POLITICO Pro: Obama signals to greens for 2012
May 3, 2011
Posted by Matt Dempsey Matt_Dempsey@epw.senate.gov
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Obama signals to greens for 2012
By Darren Samuelsohn
5/3/11 3:26 PM EDT
President Barack Obama is offering his beleaguered green base some titillating morsels for what he hopes to deliver on energy policy if he wins a second term.
Don't get Obama wrong; these are not campaign promises - yet.
But over the past month, the president has made it clear in West Wing meetings and fundraisers that he wants to rally environmentally minded voters who, thanks in large part to last year's big global warming legislative failure, still feel like his second pick for the prom.
"We've had some setbacks, and some things haven't happened as fast as people wanted them to happen," Obama said at a recent New York fundraiser. "I know. I know the conversations you guys have. ‘Oh, you didn't get the public option - and, gosh, I wish that energy bill had passed.' I understand the frustrations. I feel them too."
Obama's team knows about the consequences of an environmental exodus. In the 2000 presidential election, Democrats blamed some greens with helping George W. Bush narrowly win the White House by supporting Ralph Nader over Al Gore.
Last week in Chicago, Obama 2012 campaign adviser David Axelrod and Mayor-elect Rahm Emanuel tried to do their part to buck up the green base during private meetings with about 80 major environmental philanthropists.
Attendees told POLITICO that the former White House officials heard a number of complaints about last year's climate bill loss but responded by pointing to the president's commitment to their issues via EPA climate rules and tens of billions in spending on renewable energy through the 2009 stimulus package.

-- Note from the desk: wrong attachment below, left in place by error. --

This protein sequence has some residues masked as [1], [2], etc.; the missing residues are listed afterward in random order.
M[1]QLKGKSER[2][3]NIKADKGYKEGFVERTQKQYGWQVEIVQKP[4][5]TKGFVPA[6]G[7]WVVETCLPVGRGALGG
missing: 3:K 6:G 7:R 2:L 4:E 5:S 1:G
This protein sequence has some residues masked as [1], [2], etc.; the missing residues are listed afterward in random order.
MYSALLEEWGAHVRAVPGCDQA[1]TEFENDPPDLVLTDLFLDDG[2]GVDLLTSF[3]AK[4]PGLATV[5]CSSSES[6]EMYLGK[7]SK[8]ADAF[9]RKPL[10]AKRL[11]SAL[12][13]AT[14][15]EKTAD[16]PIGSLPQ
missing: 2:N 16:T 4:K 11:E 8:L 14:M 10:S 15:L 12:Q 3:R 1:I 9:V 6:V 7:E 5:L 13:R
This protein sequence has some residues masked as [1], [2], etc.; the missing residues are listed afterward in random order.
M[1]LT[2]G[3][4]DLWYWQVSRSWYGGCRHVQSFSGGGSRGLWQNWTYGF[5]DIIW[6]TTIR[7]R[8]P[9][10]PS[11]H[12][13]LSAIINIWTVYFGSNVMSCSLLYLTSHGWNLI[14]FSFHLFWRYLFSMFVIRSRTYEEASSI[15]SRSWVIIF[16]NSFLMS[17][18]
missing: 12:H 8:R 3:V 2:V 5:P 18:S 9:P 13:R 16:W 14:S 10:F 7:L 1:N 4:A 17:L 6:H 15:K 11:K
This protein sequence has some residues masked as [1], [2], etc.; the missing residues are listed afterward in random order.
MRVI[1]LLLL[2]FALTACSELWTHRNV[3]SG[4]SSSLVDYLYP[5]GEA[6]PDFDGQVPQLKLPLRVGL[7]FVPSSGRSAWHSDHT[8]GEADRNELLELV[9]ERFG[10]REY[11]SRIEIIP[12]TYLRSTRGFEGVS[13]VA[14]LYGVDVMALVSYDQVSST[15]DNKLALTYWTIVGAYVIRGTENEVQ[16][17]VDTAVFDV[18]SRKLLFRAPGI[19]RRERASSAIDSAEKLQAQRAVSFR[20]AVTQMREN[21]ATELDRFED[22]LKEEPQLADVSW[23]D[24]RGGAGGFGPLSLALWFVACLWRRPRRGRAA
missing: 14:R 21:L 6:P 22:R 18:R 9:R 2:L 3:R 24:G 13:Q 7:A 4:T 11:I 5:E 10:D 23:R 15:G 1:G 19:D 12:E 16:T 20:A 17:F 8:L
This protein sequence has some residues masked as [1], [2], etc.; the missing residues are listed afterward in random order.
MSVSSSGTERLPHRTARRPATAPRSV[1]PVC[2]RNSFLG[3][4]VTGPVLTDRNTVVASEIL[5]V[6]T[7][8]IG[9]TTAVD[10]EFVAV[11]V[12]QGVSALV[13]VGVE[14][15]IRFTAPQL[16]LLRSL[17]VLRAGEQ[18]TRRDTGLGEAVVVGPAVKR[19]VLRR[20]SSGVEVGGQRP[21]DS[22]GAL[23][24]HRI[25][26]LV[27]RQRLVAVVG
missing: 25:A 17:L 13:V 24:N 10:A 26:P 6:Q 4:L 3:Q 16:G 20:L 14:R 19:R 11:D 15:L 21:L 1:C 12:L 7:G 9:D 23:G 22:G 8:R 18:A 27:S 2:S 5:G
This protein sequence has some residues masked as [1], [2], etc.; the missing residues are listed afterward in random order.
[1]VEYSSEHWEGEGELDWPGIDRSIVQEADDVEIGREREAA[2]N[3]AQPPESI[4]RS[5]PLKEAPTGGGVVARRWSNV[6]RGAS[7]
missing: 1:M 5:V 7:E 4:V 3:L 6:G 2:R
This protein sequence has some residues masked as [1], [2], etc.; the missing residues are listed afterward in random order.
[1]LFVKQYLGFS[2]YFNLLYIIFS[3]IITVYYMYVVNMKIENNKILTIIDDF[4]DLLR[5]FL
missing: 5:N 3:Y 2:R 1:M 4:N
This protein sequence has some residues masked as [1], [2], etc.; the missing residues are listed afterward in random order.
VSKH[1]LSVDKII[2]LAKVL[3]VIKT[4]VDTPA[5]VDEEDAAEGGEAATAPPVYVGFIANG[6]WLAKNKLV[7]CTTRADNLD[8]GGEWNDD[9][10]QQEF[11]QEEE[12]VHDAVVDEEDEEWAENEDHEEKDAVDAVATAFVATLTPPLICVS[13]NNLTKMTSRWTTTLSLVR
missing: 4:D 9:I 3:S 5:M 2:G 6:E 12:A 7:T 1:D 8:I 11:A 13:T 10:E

"We had a back and forth about getting to first base versus swinging for the fences," said Betsy Taylor, co-founder and board president of 1Sky, one of the environmental groups pushing for federal policies to curb greenhouse gases.
With his day job, Obama must be careful not to give the appearance he's resting on his laurels until a second term.
The president pounced last week on House Speaker John Boehner's ABC News interview expressing an openness to end some of the oil industry's biggest tax breaks. And his Cabinet fanned out around the country to unveil a long-awaited policy defining what waters are subject to federal pollution rules - answering pleas by greens to clarify conflicting Supreme Court opinions.
But Obama's team probably is going to have to wait on many other top green priorities.
Regulations for coal ash, a potentially toxic leftover from coal-fired power plants, probably will be pushed back until after the election.
EPA's most anticipated new climate regulations for power plants and other major industrial sources are due in final form next spring. But with congressional Republicans making the rules a centerpiece of their legislative attack strategy, sources within and outside the administration expect that EPA's efforts will ultimately get punted beyond November 2012.
Earlier this month, Obama dropped in unannounced on a group of youth activists meeting with senior aides in the White House. During a nearly 30-minute exchange, the president cited the challenges of moving comprehensive energy legislation in Congress, given hurdles from the Republican-led House.
"The implication there was it would be pretty hard to do anything massive in the next 18 months," said Courtney Hight, executive director of the Energy Action Coalition and a former White House Council on Environmental Quality staffer.
Veterans of Obama's first-term cap-and-trade battle have packed up their most ambitious requests until after the presidential campaign, relegating themselves to the back seat as the White House and Congress try to address the debt limit and budget issues.